RESULTS Freeze-fracture Analysis of Stroma Lamellae and Grana. Figure 1 is an electron micrograph of pea chloroplast membranes prepared by the freeze-fracture technique. An analysis of the density of the intramembranous particles revealed that the particle density in the unstacked (EFu) membranes is only 33% of that of stacked (EFs) membrane regions whereas numbers of particles in versus PFs regions are equal (Table Measurements of the lengths of unstacked versus stacked chloroplast membranes in thin sectioned plastid preparations of similar material demonstrated that approximately 38% of all chloroplast membranes are unstacked. Considering both area and densities, we can calculate that the EFu particles account for 17% of the total number of EF particles in our chloroplast preparations. (Calculations: 38% unstacked membranes/plastid x 487 particles/unit area of unstacked membranes = 185; 62% stacked membranes/plastid x 1,472 particles per unit area of stacked membranes = 913. On a total unit area basis, there are therefore 1,098 [185 + 913] EF particles. The percentage of EF particles in unstacked membranes is 185/1,098 = 17%.) Measurements of particle sizes on the EFu and EFs faces were conducted. The particles of the EFs face ranged in diameter from 50 to 195 A with most particles being in two size classes of about and 165 A. The mean particle diameter of the EFs particles was 128 A. Particles of the EFu face ranged in size from 50 to 155 A. The mean particle diameter of the EFu particles was 95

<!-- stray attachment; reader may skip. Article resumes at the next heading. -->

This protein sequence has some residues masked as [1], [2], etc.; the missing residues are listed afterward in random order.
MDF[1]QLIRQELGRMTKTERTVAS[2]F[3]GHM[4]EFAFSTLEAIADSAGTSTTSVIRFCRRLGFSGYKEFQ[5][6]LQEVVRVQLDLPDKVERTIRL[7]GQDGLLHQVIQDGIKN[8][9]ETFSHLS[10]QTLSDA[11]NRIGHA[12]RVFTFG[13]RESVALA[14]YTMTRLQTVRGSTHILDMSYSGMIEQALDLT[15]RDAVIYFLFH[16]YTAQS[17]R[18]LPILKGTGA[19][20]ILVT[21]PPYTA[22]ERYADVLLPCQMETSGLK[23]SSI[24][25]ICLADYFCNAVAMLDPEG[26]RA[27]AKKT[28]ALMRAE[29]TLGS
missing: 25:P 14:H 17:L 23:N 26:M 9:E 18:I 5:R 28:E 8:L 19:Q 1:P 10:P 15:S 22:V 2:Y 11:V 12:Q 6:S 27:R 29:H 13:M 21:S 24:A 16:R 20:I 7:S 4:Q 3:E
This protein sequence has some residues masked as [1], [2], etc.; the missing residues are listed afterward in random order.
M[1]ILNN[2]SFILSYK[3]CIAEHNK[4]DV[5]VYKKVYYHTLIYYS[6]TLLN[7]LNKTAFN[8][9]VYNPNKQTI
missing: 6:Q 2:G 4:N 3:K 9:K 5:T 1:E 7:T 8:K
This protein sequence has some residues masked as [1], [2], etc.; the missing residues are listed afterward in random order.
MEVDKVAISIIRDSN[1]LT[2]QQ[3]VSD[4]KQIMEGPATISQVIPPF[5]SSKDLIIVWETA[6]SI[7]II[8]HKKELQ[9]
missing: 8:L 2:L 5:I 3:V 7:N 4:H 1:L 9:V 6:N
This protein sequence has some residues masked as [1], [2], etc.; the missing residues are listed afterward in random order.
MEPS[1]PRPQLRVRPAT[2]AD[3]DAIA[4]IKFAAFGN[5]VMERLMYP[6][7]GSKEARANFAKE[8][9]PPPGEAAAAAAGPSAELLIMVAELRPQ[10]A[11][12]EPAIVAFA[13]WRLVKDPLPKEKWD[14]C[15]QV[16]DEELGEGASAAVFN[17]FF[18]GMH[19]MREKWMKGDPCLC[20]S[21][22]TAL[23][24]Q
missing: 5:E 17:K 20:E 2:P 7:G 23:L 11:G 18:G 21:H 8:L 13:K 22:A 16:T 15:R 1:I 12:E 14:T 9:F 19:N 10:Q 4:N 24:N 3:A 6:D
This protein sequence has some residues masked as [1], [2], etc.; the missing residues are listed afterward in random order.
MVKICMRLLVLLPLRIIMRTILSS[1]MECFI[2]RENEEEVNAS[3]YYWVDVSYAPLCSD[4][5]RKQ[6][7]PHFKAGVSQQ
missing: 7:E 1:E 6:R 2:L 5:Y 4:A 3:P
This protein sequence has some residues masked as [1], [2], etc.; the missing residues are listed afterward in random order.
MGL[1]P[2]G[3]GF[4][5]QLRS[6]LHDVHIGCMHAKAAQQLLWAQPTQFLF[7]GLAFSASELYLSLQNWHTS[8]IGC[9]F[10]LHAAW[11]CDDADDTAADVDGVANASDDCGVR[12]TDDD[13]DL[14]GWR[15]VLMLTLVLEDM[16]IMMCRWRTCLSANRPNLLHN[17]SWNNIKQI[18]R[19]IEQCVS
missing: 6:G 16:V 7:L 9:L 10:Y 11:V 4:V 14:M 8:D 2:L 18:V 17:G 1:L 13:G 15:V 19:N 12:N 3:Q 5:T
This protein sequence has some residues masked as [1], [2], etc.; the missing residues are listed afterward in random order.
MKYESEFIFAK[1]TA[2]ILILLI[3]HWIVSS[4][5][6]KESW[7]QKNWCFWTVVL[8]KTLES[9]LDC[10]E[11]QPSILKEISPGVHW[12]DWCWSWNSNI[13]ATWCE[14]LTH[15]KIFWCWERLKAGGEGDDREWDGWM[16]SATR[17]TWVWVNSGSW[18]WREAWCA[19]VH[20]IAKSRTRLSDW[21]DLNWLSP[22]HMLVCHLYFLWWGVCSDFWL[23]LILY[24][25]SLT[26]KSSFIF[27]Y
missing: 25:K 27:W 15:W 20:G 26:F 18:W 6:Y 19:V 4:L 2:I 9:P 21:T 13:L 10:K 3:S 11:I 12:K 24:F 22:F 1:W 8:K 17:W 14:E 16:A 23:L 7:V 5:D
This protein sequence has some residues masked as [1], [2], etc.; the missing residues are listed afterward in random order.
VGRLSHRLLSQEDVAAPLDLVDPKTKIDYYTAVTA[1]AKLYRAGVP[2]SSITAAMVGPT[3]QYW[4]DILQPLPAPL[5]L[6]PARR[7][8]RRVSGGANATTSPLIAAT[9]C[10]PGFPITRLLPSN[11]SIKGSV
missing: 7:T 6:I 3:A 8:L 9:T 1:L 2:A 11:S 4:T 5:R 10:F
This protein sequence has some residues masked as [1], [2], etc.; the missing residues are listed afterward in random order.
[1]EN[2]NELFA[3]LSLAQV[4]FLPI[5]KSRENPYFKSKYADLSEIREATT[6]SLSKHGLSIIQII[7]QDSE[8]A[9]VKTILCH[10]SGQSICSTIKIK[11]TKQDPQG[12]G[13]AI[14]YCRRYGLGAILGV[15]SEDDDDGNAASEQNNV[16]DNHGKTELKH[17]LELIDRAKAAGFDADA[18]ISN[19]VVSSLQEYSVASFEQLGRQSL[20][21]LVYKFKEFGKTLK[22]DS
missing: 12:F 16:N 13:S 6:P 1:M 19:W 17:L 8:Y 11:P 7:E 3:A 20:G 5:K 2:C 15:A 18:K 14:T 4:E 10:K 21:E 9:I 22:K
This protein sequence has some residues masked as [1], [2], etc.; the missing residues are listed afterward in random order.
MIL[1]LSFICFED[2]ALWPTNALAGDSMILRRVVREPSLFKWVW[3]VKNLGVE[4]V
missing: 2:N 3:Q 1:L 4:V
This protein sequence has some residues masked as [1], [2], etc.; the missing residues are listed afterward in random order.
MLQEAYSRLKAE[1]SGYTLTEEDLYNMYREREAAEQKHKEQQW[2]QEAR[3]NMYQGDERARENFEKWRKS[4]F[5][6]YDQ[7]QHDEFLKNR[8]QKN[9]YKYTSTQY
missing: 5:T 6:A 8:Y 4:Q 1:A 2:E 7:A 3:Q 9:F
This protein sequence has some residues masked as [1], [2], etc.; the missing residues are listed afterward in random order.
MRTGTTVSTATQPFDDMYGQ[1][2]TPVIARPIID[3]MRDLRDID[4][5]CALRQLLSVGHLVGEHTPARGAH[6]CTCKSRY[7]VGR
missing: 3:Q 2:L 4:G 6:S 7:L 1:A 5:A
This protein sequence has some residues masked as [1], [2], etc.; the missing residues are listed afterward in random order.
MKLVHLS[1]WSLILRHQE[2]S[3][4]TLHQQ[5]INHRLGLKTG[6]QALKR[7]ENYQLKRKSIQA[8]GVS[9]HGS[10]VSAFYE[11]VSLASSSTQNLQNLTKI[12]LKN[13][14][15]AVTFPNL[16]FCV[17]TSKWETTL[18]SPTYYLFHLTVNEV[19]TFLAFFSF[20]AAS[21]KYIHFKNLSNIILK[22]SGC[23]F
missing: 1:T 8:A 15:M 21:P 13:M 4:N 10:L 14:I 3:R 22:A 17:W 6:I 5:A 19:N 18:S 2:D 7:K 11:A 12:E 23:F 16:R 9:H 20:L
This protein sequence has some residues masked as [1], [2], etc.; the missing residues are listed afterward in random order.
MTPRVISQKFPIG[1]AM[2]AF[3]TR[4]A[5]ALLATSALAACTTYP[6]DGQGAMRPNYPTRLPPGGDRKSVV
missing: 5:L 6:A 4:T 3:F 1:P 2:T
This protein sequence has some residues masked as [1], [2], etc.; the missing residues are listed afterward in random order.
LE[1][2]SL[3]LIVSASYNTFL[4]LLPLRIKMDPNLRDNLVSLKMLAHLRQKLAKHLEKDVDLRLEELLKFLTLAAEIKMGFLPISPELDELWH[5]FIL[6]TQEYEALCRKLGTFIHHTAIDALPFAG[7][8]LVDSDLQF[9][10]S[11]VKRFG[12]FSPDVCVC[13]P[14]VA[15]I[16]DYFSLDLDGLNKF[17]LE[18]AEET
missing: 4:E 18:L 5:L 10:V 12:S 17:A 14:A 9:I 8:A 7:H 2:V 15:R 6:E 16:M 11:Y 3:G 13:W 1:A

Characterization of Photosystem II Activities in Membranes Derived from Grana and Stroma Lamellae. The various membrane fractions were characterized after French pressure cell treatment of chloroplast lamellae at various pressures (Table II). It is apparent from these data that all pressure cell treatments have a detrimental effect upon photosystem II activity since the rates of DCIP reduction in all membrane fragments were somewhat lower than rates for untreated lamellae. This was an apparently irreversible inhibition, since activity was not restorable by the addition of an exogenous donor to photosystem II (diphenyl carbazide). The light fraction obtained after differential centrifugation of the French pressure cell-treated chloroplasts has been derived previously shown to consist of membrane fragmentsincreasing from stroma lamellae 19). It should be noted that amounts of this membrane fraction were recovered as the pressure was increased during the French pressure cell treatment. Previous studies demonstrated that multiple sequential pressure treatments are necessary for maximum release of stroma lamellae (6). Since the 1,000 p.s.i. treatment yielded membrane pressure fragments with the highest photochemical activity, this was chosen for membrane preparation in subsequent analyses. The effect of various exciting light intensities on photosystem activity (DCIP reduction with H20 as the electron donor) in grana and stroma lamellae was examined (Fig. 2A). The photosystem II activity of the grana membranes began to saturate at an incident light intensity of 4 x ergs cm-2 sec-', whereas the stroma lamellae photosystem II activity did not saturate under the light intensities used in this experiment. Photosystem I activin contrast, saturated at ity for these two samples (Fig. approximately the same light intensities. This indicates that the